I wrote the following article for the “Close Guantánamo” website, which I established in January 2012 with US attorney Tom Wilner, where it was published as “Younus Chekhouri’s Love Letter to His Wife from Guantánamo.” Please join us — just an email address is required to be counted amongst those opposed to the ongoing existence of Guantánamo, and to receive updates of our activities by email.
Younus Chekhouri (also identified as Younous Chekkouri), who will be 46 in May, is one of the last two Moroccan prisoners in Guantánamo, and his story has fascinated me ever since I began researching the prisoners’ stories for my book The Guantánamo Files back in 2006.
In Guantánamo, Younus has always maintained that, in the mid-1990s, he traveled to Pakistan with his Algerian wife Abla, in search of work and education, and then spent time in Yemen and Syria. In 2001, the couple moved to Afghanistan, where they lived on the outskirts of Kabul, working for a charity that ran a guest house and helped young Moroccan immigrants. After the 9/11 attacks and the US-led invasion, Younus sent Abla to safety in Pakistan, but was himself captured and sold to US forces.
In contrast to Younus’s own account, the US authorities accused him of running a military training camp near Kabul, even though he has repeatedly explained that he was profoundly disillusioned by the fighting amongst Muslims that has plagued Afghanistan’s recent history. The US authorities also described him as a “close associate” of Osama bin Laden, but he has repeatedly expressed his implacable opposition to the havoc wreaked on the country by bin Laden, describing him as “a crazy person,” and adding that “what he does is bad for Islam.”
In addition, Younus has always been one of the most peaceful prisoners in Guantánamo, and, as I discovered last year, when he took part in the prison-wide hunger strike that did so much to remind the world of Guantánamo’s existence, he is a Sufi Muslim, something that makes it even more improbable that he would have been running a training camp. For further information, please read Reprieve director Clive Stafford Smith’s account of a conversation with Younus during the early months of the hunger strike, and Younus’s own detailed account.
Moreover, discrediting the US authorities’ claim still further, in January 2010 he was one of 156 prisoners cleared for release by the high-level, inter-agency Guantánamo Review Task Force established by President Obama soon after he took office in January 2009. 80 of those men have now been released from Guantánamo, but Younus is one of 76 cleared prisoners still held, awaiting a new home, and hoping, since Congress eased restrictions on releasing prisoners that had almost brought the release of prisoners to an end for three years, from October 2010 to July 2013, that he will finally be freed in the near future, to rejoin his wife Abla.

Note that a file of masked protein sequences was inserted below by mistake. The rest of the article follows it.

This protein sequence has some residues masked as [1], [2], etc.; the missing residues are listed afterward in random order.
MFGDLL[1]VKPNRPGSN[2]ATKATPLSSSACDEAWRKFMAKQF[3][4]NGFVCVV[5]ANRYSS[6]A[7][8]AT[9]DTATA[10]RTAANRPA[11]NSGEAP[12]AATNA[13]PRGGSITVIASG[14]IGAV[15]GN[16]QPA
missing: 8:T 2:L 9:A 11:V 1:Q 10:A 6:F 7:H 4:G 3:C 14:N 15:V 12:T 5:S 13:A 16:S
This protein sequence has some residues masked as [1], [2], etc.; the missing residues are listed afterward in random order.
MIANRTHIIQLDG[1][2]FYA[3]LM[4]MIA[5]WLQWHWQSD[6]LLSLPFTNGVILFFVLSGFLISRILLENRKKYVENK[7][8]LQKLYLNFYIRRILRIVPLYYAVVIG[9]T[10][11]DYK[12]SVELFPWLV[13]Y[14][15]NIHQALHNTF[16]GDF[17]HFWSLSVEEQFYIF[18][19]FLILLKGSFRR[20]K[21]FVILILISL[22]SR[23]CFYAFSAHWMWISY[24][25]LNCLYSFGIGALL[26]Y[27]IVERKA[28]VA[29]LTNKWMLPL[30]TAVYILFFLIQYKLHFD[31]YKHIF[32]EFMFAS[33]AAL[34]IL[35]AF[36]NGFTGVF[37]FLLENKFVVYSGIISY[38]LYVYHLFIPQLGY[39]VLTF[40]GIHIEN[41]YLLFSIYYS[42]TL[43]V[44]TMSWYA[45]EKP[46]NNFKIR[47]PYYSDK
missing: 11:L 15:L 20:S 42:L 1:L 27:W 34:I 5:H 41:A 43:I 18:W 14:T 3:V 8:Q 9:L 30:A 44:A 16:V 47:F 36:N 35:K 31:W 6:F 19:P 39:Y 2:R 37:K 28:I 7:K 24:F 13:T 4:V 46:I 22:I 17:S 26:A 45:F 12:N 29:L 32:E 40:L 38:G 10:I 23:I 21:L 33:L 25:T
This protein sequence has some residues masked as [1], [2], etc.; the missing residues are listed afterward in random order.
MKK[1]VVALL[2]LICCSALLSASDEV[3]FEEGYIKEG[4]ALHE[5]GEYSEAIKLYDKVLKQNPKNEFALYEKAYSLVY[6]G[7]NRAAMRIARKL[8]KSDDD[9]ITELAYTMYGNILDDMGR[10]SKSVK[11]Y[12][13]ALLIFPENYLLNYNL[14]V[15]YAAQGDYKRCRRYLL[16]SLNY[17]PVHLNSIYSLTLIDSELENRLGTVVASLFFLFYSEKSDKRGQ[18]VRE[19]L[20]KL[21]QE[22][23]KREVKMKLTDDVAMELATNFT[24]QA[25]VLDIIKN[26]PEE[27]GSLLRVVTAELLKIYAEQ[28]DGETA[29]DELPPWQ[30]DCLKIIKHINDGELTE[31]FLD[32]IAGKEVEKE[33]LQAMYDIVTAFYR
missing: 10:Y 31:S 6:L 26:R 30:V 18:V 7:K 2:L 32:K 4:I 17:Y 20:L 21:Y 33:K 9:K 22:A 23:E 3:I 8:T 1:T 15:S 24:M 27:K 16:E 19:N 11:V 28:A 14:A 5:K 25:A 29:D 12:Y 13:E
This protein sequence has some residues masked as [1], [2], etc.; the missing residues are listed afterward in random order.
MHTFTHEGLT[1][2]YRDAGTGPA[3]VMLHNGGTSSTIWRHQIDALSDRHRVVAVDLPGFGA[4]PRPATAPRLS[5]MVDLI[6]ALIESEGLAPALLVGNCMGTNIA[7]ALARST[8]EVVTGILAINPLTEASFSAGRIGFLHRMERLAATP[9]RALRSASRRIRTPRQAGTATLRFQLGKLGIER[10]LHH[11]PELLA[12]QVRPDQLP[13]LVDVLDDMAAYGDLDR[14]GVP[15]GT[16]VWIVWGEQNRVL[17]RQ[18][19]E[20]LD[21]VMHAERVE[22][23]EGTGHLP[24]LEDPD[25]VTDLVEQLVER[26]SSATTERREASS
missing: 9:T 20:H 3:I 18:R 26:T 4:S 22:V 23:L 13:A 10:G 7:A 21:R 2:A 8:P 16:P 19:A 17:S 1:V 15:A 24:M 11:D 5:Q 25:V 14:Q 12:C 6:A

Below is a letter that Younus wrote to Abla for Valentine’s Day which was originally posted on the website Medium.
Imprisoned in Guantánamo Bay, detainee Younous Chekkouri thinks of his beloved wife Abla
Today is Valentine’s Day, 2014. I cannot believe how many days I have spent away from the most precious thing I have in this world — my wife, Abla. My heart beats day and night with the name of my beloved.
We were very young when we fell in love, after destiny decided to introduce us in Turkey. Together we have travelled all over the world. We lived the life of migrant birds, needing only each other. That was before I was kidnapped, and the years of torture began; I was left to rot here in Guantánamo Bay. Life now has no taste.
Abla and I are only able to speak once every three or four months — it’s a complicated process that involves her coordinating with the Red Cross (ICRC). I know this is not easy for her because it takes a lot of time, and I know she’s busy; she teaches in order to support herself. I wish I didn’t have to cause her all this trouble.
Life now has no taste
I remember that one time she went to the ICRC office, she picked up a poetry book of her choosing, and afterwards she told me about one of her favourite romantic poems from the book; Ibn Hazm’s “Tokens of Love”. Months later and by very happy accident, I was able to find the same book on the library cart that comes around the cell blocks for those of us who remain here in the prison. I wrote back to her with one of my favourite poems from the collection; it was only my favourite because it made me think of her smiling face.
I stare up at the ceiling of my cell. I so miss the sky, the stars and the moon. I remember once when we were together, looking up at a full moon shining like a pearl in the night sky, I turned to her and said, “Darling, you know that you are more beautiful than the moon when you smile”. “You liar!” she retorted and we both burst out laughing.
Destiny is a very strange thing
12 years of agony. I live like a frightened child or an animal waiting for the unknown. I pray from my heart that my sadness and anxiety will come to an end. I pray to see my wife again, and to be able to tell her everything that I have kept bottled up in my heart for more than a decade.
I dare not believe that I will ever see my sweetheart again. There is only one face that comes to me in my dreams. It is her face, the one who has been crying day and night, waiting for me to hug her and say, “Don’t worry my love, it was all a nightmare and now it’s over”.
In every letter I write to her, I tell her that we will never be apart again. I don’t know if she believes me or not, but I imagine her eyes shining and her lips parting in her magical smile. I do know that neither of us ever imagined we would be in this situation. Destiny is a very strange thing.
I want only to feel human again
President Obama and his wife have adorable children, whose future they guard jealously. I’m sure the President’s greatest fear is that he will be apart from his wife or children. Well, I have just the same feeling because I’m human just like them.
I do not blame President Obama though for these long years, I don’t blame anyone. I want no vengeance for the 12 years I have spent in Guantánamo, never having committed any crime. I want only to feel human again, to hug my soulmate and tell her that we will never again be apart.